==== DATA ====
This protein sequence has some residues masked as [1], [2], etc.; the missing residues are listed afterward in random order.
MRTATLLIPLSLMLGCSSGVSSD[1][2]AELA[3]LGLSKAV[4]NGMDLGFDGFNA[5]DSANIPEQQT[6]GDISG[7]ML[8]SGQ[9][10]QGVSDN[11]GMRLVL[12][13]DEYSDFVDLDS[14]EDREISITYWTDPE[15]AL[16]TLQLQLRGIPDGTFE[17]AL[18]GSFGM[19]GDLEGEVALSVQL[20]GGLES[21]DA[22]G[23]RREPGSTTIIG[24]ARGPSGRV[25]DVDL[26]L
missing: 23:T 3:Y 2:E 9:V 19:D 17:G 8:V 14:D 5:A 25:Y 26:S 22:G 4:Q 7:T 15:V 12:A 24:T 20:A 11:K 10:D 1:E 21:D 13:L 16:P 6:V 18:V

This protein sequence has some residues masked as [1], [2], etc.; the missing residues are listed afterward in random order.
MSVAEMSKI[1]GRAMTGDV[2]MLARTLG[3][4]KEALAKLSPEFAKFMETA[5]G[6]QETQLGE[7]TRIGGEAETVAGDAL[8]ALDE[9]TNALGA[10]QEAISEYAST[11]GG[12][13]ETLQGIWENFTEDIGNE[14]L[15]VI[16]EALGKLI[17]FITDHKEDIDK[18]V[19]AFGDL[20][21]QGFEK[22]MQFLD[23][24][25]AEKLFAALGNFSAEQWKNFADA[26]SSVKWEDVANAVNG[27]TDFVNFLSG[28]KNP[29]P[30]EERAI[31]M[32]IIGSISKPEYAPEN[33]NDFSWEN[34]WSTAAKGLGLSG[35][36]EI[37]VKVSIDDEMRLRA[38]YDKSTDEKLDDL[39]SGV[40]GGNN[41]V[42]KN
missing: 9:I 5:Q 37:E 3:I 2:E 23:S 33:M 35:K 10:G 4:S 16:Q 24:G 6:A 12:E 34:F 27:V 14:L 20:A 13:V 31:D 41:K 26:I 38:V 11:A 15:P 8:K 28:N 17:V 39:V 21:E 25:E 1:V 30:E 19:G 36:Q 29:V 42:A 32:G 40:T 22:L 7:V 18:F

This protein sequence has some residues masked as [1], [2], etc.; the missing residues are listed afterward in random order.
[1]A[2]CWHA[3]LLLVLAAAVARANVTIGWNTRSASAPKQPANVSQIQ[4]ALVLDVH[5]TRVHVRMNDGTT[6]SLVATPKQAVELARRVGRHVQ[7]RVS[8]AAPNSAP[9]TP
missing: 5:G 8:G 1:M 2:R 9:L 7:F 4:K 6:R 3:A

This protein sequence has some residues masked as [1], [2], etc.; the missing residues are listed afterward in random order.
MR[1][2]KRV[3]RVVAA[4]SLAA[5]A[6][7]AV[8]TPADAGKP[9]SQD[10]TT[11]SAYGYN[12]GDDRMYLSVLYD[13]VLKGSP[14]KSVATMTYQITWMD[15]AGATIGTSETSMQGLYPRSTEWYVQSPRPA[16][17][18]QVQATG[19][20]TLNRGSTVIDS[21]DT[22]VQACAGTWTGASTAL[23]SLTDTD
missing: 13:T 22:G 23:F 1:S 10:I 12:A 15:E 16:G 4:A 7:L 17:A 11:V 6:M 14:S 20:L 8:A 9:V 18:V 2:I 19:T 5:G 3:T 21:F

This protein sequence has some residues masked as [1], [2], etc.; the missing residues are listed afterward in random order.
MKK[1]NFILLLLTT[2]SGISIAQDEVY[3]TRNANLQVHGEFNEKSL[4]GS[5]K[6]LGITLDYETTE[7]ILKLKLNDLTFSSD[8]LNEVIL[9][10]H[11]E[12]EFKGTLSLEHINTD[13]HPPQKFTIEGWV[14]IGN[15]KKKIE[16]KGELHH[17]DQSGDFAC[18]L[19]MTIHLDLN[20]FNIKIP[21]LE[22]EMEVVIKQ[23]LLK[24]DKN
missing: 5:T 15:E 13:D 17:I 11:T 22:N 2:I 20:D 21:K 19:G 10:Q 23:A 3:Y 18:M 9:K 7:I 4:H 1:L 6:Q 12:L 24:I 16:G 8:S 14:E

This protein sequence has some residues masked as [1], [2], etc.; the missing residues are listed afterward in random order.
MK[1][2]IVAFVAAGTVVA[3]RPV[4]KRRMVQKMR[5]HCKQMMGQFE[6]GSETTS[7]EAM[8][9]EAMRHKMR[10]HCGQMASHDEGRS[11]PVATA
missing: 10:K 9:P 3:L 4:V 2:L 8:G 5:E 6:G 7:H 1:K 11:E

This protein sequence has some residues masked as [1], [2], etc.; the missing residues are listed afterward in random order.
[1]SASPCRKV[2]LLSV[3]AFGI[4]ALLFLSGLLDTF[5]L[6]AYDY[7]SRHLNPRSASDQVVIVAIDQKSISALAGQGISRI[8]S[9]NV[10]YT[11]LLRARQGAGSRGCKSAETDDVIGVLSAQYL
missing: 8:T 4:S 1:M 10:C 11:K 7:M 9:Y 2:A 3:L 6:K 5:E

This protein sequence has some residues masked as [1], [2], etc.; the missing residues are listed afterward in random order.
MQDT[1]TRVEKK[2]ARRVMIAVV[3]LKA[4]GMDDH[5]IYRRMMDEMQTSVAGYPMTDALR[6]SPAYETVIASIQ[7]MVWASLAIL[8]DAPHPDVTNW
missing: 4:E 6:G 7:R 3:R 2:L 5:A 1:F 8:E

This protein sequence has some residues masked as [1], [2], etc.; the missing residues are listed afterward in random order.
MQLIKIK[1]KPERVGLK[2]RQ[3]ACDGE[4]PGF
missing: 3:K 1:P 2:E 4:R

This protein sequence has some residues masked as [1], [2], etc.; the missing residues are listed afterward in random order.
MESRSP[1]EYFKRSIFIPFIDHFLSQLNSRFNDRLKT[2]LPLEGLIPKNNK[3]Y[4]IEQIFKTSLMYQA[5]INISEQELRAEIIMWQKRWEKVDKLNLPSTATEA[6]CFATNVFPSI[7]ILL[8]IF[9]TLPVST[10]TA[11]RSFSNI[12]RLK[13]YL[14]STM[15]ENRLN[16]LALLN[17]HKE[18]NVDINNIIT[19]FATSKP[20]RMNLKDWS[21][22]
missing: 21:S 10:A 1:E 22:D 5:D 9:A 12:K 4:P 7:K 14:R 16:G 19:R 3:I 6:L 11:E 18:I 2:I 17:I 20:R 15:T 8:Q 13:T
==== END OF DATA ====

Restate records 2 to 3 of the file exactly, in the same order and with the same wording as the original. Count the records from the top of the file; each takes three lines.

This protein sequence has some residues masked as [1], [2], etc.; the missing residues are listed afterward in random order.
MSVAEMSKI[1]GRAMTGDV[2]MLARTLG[3][4]KEALAKLSPEFAKFMETA[5]G[6]QETQLGE[7]TRIGGEAETVAGDAL[8]ALDE[9]TNALGA[10]QEAISEYAST[11]GG[12][13]ETLQGIWENFTEDIGNE[14]L[15]VI[16]EALGKLI[17]FITDHKEDIDK[18]V[19]AFGDL[20][21]QGFEK[22]MQFLD[23][24][25]AEKLFAALGNFSAEQWKNFADA[26]SSVKWEDVANAVNG[27]TDFVNFLSG[28]KNP[29]P[30]EERAI[31]M[32]IIGSISKPEYAPEN[33]NDFSWEN[34]WSTAAKGLGLSG[35][36]EI[37]VKVSIDDEMRLRA[38]YDKSTDEKLDDL[39]SGV[40]GGNN[41]V[42]KN
missing: 9:I 5:Q 37:E 3:I 2:E 23:S 33:M 35:K 10:G 4:S 16:Q 24:G 6:A 12:E 34:F 27:V 14:L 20:A 13:V 31:D 41:K 26:I 38:V 11:A 15:P 8:K 28:N 17:V 39:V 21:E 25:E 1:V 30:E 19:G 36:Q 29:V 42:A 32:G 40:T 22:L 7:V 18:F

This protein sequence has some residues masked as [1], [2], etc.; the missing residues are listed afterward in random order.
[1]A[2]CWHA[3]LLLVLAAAVARANVTIGWNTRSASAPKQPANVSQIQ[4]ALVLDVH[5]TRVHVRMNDGTT[6]SLVATPKQAVELARRVGRHVQ[7]RVS[8]AAPNSAP[9]TP
missing: 5:G 8:G 1:M 2:R 9:L 7:F 4:K 6:R 3:A